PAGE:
I was recently shocked to learn that the Bloomington Public Library is experiencing a censorship challenge towards certain books in its collection, especially graphic novels for children and young adults. The original complaint was about an exhibit that featured graphic novels for young people and adults side by side, with some locals concerned that children might accidentally pick up one of those adult books.
I haven’t read all of the disputed books in Bloomington, but I have read many of the most disputed books of this decade, according to the American Library Association’s list. And these are all important books. They have LGBTQ + representation, anti-racism conversations, proper sex education, and more. Every fall I celebrate Forbidden Book Week, but I never expected to see a real-time challenge unfold in my city.
I can almost see the value of increasing the separation between children’s and adult books on display, but children will always find the information they are looking for, and limiting books will only increase curiosity. More importantly, for some, this separation of adult and children’s books is not really what it is. It’s about banning children from reading about LGBTQ + issues, sex, violence and other realities in the world.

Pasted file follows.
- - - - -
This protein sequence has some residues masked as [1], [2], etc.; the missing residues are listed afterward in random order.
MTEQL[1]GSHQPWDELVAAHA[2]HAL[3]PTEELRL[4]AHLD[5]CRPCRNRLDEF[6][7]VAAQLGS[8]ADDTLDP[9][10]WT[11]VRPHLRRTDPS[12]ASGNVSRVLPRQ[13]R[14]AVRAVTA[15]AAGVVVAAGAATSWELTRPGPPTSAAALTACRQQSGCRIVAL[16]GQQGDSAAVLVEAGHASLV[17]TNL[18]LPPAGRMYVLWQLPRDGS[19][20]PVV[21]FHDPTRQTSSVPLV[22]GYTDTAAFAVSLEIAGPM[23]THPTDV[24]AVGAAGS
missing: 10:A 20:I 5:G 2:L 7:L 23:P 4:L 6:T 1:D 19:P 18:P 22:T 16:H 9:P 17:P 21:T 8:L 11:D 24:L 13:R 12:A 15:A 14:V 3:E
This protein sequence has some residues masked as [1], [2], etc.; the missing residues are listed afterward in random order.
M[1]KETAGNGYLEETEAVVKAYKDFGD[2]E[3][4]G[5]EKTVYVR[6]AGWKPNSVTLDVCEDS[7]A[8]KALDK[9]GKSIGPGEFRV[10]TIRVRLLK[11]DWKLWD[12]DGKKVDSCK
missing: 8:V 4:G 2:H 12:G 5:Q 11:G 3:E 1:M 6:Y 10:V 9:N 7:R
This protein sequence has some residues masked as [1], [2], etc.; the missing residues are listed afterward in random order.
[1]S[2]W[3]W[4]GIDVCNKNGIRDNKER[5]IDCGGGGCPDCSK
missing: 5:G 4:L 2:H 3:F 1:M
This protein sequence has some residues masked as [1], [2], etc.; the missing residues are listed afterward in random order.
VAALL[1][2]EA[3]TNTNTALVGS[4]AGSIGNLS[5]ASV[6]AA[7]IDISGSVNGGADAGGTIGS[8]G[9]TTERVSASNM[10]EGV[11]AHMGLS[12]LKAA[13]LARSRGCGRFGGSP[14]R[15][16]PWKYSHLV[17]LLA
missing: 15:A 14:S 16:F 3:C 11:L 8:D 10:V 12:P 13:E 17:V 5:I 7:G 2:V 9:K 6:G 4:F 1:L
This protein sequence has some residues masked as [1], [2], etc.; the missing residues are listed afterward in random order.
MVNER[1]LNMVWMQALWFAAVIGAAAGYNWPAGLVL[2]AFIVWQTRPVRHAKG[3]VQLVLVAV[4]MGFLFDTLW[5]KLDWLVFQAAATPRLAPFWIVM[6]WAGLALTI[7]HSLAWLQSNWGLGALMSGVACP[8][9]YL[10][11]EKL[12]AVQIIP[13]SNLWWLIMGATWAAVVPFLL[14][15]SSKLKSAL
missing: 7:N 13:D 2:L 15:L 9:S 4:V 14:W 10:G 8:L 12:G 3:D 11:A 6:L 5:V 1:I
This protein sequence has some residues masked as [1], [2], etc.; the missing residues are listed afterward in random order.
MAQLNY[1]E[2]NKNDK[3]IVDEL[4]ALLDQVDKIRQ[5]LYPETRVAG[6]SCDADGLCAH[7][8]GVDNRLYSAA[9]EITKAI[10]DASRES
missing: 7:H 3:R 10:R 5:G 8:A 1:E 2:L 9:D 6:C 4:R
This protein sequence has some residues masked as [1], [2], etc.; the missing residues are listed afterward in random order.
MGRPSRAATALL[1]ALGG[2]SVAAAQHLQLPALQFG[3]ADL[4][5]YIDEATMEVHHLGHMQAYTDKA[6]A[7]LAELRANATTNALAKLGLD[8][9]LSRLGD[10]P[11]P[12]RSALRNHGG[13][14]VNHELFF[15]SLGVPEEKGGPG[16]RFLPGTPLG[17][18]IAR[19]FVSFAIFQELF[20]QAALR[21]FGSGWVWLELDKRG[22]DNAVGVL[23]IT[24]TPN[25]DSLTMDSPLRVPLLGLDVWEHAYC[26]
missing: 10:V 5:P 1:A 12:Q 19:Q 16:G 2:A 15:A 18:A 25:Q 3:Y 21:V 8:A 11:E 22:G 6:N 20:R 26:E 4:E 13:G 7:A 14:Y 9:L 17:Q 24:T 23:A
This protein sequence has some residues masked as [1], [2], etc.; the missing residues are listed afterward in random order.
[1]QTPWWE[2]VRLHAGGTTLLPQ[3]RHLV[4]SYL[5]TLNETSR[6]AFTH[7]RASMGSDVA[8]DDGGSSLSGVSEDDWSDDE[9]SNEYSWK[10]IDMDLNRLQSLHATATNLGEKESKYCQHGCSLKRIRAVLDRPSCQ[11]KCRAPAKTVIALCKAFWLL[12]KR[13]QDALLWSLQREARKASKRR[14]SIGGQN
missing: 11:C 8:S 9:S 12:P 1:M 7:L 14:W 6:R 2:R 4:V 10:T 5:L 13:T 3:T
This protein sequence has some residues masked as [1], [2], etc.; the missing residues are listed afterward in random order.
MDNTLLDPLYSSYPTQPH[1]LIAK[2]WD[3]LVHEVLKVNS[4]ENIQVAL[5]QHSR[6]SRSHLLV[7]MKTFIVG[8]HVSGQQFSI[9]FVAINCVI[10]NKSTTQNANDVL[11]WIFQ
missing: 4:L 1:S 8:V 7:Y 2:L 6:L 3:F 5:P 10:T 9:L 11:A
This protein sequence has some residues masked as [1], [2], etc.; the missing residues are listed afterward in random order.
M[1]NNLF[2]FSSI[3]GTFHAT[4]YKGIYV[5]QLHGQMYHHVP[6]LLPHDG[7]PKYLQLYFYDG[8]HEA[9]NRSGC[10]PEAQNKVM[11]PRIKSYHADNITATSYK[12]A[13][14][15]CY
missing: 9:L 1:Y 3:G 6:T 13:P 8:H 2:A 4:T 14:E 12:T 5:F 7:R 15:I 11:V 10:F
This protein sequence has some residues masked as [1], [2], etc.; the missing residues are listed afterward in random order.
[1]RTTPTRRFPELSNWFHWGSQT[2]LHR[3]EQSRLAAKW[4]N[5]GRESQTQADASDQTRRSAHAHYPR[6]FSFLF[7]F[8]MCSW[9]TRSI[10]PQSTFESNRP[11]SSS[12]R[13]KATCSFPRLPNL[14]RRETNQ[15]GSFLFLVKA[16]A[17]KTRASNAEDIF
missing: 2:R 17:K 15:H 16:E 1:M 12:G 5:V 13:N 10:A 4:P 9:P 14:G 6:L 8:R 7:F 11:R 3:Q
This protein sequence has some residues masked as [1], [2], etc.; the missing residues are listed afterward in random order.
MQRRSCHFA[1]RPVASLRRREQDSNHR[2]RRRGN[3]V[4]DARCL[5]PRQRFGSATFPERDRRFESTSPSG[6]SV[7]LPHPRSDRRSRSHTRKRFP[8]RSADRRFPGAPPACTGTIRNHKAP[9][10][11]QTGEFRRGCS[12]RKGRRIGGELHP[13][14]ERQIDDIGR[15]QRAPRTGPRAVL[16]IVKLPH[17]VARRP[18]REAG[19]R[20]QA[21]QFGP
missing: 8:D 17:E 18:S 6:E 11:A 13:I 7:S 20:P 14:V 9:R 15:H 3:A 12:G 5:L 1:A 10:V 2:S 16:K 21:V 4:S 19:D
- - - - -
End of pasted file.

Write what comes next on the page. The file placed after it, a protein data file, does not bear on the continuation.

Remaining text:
The McLean County Republic Party posted concerns on Facebook about the books “illustrating sexual acts… extreme violence… and fantasy as fact”. If you get rid of the books illustrating sex, violence, or fantasy, there will be very few books left in the world. And if you start censoring books, where does it end? Who should define this line?
If you want to censor what your children read, so be it, but don’t censor public libraries. Libraries are the cornerstones of a community, providing services far beyond free books. Libraries provide information, representation, access and the freedom to read.
Morgan Rondinelli, Normal